Phyllis Zweifel was one of 14,300 Connecticut workers who lost their jobs in February, the largest monthly drop in nearly 15 years.
The decline brings Connecticut's job loses to 52,000 over the past 12 months, or 3 percent of the state's total labor force, according to a report released Thursday by the state Department of Labor.
An executive assistant at a Hartford architectural firm, Zweifel had beaten the odds for several months, surviving multiple layoffs.
"There had been layoffs here and there, starting in the fall," said Zweifel, of South Glastonbury, who described herself as an "older adult."
But on Feb. 2, the pink slip made its appearance, ending her three years on the job, she said.
February's job losses, a figure roughly equivalent to the entire population of Tolland, is the third-largest month-over-month loss since 1990, as far back as comparable data stretch.
In a separate survey of households, the state's unemployment rate edged up from 7.3 percent in January to 7.4 percent in February, the highest level since June 1992, the report said, but still well below the national rate of 8.1 percent.
The unemployment rate can be difficult to assess because it includes only people who are actively looking for work, and the sample size is relatively small. The slight increase, a tenth of a percentage point despite large job losses, could indicate that the number of discouraged job seekers — those who've temporarily stopped looking for work — is on the increase, state labor economist John Tirinzonie said.
As for the job losses, Tirinzonie said, "Many of the mass layoffs that had been announced in the fall are starting to come to fruition."
In February, for example, AT&T moved its operations from Meriden to an office in Ohio, eliminating 191 positions. Although some workers kept their jobs because they were able to move, last month's move cost roughly 160 people their jobs, Bill Henderson, president of Communication Workers of America's local union chapter said.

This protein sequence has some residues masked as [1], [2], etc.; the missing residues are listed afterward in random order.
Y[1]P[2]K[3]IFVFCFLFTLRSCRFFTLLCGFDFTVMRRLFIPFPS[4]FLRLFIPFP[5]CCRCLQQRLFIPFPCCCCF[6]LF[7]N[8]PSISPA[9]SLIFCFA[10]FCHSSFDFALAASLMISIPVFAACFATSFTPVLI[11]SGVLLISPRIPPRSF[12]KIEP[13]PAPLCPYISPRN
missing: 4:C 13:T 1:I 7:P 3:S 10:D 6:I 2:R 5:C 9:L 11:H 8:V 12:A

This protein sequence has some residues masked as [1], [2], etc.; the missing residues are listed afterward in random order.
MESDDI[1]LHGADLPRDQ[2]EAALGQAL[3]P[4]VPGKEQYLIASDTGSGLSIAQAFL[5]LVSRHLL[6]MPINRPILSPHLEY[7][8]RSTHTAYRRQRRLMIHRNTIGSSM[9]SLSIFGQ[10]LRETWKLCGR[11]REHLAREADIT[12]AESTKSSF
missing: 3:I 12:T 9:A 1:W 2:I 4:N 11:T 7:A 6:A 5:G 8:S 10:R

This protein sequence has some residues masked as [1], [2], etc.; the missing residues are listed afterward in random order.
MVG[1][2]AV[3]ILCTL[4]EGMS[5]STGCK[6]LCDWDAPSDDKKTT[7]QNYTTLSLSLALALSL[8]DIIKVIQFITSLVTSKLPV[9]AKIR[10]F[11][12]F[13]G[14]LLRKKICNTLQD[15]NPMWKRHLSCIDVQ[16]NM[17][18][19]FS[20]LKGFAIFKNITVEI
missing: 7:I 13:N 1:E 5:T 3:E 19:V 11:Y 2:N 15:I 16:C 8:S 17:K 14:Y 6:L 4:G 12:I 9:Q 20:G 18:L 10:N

Among the 52,000 jobs that disappeared from the state's economy in the year ending in February, 45,000 were lost in the past six months, data show.
The cumulative total is rapidly approaching the 60,000 jobs lost during and after the last recession, from 2000 to 2003. But it's far fewer than the 151,000 jobs lost during the recession that gripped the state from 1989 to 1993.
Eight of the state's 10 major industry sectors experienced job losses. But the trade, transportation and utilities sector gained another 1,000 jobs in February — for the second month in a row.
However, the sizable losses that swept the business and professional services sector were especially worrisome. An estimated 6,400 positions were eliminated in that sector in February, the report said.
"These are generally good-paying jobs" that contribute to the creation of other jobs, said Don Klepper-Smith, of DataCore Partners LLC in New Haven and chairman of the governor's council of economic advisers.
Zweifel, whose job as an executive assistant fell into the professional services and "good-paying" category, said she had earned about $50,000 a year.
Her layoff means that she and her husband won't be fixing up the house and yard, as they had planned. "Our children are in their 30s," Zweifel said. "We were looking forward to putting a nest egg away."
Despite her master's degree in mathematics education, she said, she took a part-time, low-wage job at a supermarket last week. Although she is not officially listed as unemployed, she is still looking for a job in her field.
Unemployment declines are expected to continue through much of 2009, Tirinzonie added.
Monthly employment numbers, based on a survey of a sample of companies, are subject to revisions, which can be significant. Still, there is no doubt based on unemployment claims and layoff notices that the month's toll on the state was huge.
The numbers show caution by businesses in the face of weak consumer spending; uncertainty in the stock markets; and a sluggish housing market, Klepper-Smith said.
Klepper-Smith said he now expects the state's cumulative job losses to reach 80,000 to 100,000. He and other economists had earlier forecast losses in the range of 60,000 to 80,000.
He said the recession could, technically, end in the second half of 2009 as the huge federal spending programs take effect. But, Klepper-Smith said, "The true sign of economic recovery will be when Connecticut firms feel that business is sufficiently strong to warrant new hires and starts adding workers."
Reprinted with permission of the Hartford Courant.
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